Warp Drive Underwater; The Science of War: Weapons; Exclusive Online Issues; by Steven Ashley; 9 Page(s)
When the Russian submarine K-141 Kursk sank last August, rumors rapidly arose that the mysterious blasts that sent the big boat to the bottom of the Barents Sea were connected to the testing of an ultrahigh-speed torpedo. Several months earlier, when American businessman Edmond Pope was arrested in Moscow on charges of espionage, it was said that he had been trying to buy the plans for an ultrahigh-speed torpedo. Although the details surrounding both the tragic naval accident and the celebrated spy case remain unsettled, evidence does suggest that both incidents revolved around an amazing and little-reported technology that allows naval weapons and vessels to travel submerged at hundreds of miles per hour--in some cases, faster than the speed of sound in water. The swiftest traditional undersea technologies, in contrast, are limited to a maximum of about 80 mph.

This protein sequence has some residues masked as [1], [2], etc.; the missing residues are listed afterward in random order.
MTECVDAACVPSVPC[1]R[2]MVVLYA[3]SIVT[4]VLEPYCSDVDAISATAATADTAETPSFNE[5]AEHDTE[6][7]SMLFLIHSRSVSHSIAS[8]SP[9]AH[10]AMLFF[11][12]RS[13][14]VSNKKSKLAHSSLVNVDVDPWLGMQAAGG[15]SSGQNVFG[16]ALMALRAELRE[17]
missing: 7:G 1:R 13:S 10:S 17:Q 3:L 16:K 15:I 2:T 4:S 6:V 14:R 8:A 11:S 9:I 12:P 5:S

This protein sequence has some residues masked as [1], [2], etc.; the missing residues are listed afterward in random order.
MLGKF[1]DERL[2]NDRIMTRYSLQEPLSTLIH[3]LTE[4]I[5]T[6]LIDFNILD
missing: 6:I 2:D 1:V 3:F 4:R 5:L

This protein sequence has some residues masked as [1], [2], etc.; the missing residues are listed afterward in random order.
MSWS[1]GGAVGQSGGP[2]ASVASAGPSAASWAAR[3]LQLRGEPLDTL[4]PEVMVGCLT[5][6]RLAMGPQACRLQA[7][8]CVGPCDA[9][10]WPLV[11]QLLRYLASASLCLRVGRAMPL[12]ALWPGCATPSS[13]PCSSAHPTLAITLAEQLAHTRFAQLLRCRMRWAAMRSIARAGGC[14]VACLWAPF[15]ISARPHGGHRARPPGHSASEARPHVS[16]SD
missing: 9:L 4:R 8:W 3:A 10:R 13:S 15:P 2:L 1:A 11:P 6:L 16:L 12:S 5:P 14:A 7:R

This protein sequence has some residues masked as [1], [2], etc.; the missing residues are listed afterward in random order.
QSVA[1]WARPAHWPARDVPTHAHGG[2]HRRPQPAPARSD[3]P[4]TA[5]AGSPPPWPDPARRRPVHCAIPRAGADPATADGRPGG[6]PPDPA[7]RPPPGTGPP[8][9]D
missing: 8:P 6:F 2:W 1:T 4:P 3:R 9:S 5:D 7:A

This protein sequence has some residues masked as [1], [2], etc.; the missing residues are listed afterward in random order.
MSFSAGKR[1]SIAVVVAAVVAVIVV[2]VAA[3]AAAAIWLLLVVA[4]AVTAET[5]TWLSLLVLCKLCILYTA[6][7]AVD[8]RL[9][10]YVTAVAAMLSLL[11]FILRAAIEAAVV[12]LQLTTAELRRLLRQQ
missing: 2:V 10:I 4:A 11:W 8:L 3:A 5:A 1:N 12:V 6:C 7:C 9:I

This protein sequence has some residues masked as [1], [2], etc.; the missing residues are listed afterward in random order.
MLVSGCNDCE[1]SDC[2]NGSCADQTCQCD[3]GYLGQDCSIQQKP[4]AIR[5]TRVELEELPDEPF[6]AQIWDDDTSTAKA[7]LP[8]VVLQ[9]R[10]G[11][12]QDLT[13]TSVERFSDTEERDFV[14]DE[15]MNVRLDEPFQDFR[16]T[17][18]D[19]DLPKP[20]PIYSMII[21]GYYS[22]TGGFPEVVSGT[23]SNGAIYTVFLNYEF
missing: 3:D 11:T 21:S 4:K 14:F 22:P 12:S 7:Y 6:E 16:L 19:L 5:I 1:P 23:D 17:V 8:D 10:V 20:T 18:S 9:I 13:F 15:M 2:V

Of late, it has become increasingly apparent that the world's major naval powers are developing the means to build entire arsenals of innovative underwater weapons and armadas of undersea watercraft able to operate at unprecedented speeds. This high-velocity capability--a kind of "warp drive" for water--is based on the physical phenomenon of supercavitation. This fluid- mechanical effect occurs when bubbles of water vapor form in the lee of bodies submerged in fast-moving water flows. The trick is to surround an object or vessel with a renewable envelope of gas so that the liquid wets very little of the body's surface, thereby drastically reducing the viscous drag. Supercavitating systems could mean a quantum leap in naval warfare that is analogous in some ways to the move from prop planes to jets or even to rockets and missiles.